At 1:30, Marius in a silver car arrived to whisk us away to Brasov. We left Banca in mist and I suspected that we would not have good visibility until we had climbed to the mountains. We had been told that we would have a driver and guide, but we found out that we would only have Marius. In addition, he had not done this tour is several years, so we were not surprised when he had to ask several times for directions to our hotel. At one point, we were at an intersection and the name of the town we needed had two signs, each pointing in the opposite direction.

The ??? hotel looked okay from the outside and inside it was clean, if a little outdated. The LP was not very complimentary, but then again, they didn’t highly praise any of the lodgings in Brasov. We were at the front of the building with lots of Christmas lights. We left the hotel to walk to dinner along a pedestrian street.

There was a central plaza with a huge lit tree and lots of character. Both Lauren and I ordered a salad and a stuffed cabbage with meat and rice. Both tasted great!

LP had spoken of a miraculous beauty cream that was supposed to take 20 years off you. The founder/creator had died at 90 and looked only 70, or so the story goes. As it was sold in all the pharmacies, we suspected that we would be able to find it. Of course, as with any good miracle cream, there was more than one to use. We made our selection, I with a night cream and hand cream and Lauren with two others plus a shampoo/conditioner. I did a sample test before bed with one side of my face with the new stuff and the other side with the old stuff. We will see how much younger we look tomorrow

Life in Romania

Daily, we pass horse drawn carts with young colts in tandem with their mothers learning to drive. The carts may have a huge load of cabbages, twigs, possibly several people and one day, there was a full-grown cow being pulled by the wagon. (My question – why can’t the cow be walked down the road like the horse?) While cars are everywhere, there will most like be a large percentage of the population that will never be able to afford a car.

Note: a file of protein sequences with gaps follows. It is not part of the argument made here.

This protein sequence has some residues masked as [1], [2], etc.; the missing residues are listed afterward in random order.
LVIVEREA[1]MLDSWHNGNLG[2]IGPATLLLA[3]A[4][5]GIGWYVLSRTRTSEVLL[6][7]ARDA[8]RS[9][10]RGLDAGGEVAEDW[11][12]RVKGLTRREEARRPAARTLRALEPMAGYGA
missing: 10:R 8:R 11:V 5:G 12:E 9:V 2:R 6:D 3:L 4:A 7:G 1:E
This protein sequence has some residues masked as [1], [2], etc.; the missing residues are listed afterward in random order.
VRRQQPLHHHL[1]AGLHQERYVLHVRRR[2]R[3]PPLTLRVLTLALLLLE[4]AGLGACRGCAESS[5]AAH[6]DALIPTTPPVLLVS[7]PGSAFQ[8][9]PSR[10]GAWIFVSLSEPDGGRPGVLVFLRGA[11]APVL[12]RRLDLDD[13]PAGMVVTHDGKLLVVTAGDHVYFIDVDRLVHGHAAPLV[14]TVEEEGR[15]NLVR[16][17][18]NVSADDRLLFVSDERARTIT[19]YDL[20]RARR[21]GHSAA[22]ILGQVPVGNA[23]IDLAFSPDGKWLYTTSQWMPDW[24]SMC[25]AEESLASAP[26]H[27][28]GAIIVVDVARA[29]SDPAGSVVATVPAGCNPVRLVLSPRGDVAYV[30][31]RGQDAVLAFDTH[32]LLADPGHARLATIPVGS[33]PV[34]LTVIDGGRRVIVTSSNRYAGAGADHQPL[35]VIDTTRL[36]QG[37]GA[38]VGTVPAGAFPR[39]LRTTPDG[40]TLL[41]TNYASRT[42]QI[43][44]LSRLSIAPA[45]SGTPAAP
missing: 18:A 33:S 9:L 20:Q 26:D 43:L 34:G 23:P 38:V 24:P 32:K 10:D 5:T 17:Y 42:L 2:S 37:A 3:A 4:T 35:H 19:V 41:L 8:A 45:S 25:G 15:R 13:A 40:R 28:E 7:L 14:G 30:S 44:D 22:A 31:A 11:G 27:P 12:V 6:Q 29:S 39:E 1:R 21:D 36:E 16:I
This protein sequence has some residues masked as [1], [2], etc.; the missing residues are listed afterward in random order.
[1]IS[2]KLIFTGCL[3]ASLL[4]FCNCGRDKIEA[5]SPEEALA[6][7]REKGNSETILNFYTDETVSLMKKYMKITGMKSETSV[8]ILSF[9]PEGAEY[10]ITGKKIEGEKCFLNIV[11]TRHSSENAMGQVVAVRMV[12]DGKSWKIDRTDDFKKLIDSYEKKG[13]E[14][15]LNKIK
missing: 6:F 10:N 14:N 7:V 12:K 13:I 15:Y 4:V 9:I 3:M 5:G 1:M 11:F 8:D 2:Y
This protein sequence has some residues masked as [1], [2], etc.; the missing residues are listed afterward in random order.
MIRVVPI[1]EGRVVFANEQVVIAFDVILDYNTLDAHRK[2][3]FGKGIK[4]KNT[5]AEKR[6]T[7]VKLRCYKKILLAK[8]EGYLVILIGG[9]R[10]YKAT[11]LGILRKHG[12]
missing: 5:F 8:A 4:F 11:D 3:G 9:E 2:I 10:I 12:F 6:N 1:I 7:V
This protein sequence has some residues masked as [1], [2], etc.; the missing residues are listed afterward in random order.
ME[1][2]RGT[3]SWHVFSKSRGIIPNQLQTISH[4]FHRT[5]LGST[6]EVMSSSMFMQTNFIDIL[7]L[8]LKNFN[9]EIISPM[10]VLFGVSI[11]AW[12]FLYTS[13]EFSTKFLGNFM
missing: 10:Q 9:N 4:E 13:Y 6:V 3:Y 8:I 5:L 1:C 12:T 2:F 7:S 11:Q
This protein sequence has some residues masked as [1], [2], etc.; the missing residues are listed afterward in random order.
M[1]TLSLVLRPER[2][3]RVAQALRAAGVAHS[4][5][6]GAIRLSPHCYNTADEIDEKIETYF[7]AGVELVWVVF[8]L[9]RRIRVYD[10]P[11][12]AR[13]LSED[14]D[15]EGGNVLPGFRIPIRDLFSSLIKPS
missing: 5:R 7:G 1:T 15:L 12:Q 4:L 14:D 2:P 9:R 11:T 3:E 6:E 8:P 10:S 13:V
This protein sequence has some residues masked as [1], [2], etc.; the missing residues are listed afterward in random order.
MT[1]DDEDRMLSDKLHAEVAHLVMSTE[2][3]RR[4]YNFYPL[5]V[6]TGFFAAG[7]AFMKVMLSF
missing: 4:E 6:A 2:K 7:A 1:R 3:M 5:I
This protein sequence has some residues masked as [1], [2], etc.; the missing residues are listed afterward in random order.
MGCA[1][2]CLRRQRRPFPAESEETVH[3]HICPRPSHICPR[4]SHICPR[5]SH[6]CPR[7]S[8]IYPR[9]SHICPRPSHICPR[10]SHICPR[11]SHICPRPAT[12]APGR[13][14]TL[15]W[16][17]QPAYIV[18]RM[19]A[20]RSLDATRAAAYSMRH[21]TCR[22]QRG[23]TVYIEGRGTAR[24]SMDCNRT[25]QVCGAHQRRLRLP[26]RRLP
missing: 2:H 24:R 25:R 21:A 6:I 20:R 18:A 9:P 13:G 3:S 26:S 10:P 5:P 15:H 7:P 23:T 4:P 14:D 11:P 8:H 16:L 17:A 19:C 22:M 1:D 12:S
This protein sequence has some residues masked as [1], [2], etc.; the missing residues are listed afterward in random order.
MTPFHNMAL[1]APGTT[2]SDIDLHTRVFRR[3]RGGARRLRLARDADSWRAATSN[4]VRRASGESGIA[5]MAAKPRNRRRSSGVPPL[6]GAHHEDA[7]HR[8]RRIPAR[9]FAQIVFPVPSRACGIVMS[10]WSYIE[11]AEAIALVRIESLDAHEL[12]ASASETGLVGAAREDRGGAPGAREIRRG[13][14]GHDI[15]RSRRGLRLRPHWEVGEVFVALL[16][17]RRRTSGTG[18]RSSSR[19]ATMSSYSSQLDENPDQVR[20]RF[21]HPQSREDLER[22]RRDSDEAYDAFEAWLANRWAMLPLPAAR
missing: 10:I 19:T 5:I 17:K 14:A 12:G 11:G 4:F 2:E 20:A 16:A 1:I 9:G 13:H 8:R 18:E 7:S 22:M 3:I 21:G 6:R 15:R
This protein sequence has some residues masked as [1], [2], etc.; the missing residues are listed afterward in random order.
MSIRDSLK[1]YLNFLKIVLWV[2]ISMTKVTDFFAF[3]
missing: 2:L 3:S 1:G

Boots and babushkas – We are in the country and not close to one of the major cities. Many of the people live on small farms and grow their own crops – cabbage, cows, pigs, sheep, corn, etc. It is not uncommon to see a little lady in Wellington rubber boots and a scarf or babushka on her head.

Gray skies – winter is here for sure and we have had 95% gray skies and mist. We are in a low valley, probably with lots of streams and rivers. I have remarked that it reminds me of Anatevka from Fiddler.

Smoking – EVERYBODY SMOKES IN ROMANIA from what I can tell. My clothes smell and I don’t feel I will be able to totally loose the smell until I get to England.

Right side of the road – They drive on the right-hand side of the road like in the US. It sort or shocked me to find that I found being driven on the right hand side of the road rather foreign to me. I guess after 8 months in the other lane, it would seem strange.

90% Greek Orthodox - the main religion is Orthodox (and while they say Greek, other people say it is a blend of both Russian and Greek Orthodox)

2% of population Gypsies – This portion of the population is still looked down on by a lot of the Romanian people. Not as nomadic as they once were, in some areas, they have formed a settlement with houses.

Generally small in stature with strong noses, magnificent bushy eyebrows – the first thing that I noticed about the Romanians is that they have wonderfully strong noses and abundantly bushy eyebrows. Seriously, some of the men have eyebrows that could be groomed.

Dark hair/dark eyes – The babies have the most wonderful dark hair and eyes. While I have seen many hair and eye colors, the dark/dark combinations are the most prevalent and are wonderful.

Delicate drains – euphemism on how you do not put your toilet paper down the toilet. That is what the little lidded trashcan is for!

Language – As a former Roman province, they consider themselves Roman, hence Romania. The language has so many similarities to Italian that Lauren managed to be understood in over 90% of her interactions with the Romanian people. Some things were different, but the similarities far outweighed the differences.

Posted by ladyjanes 00:50 Archived in Romania Tagged postcards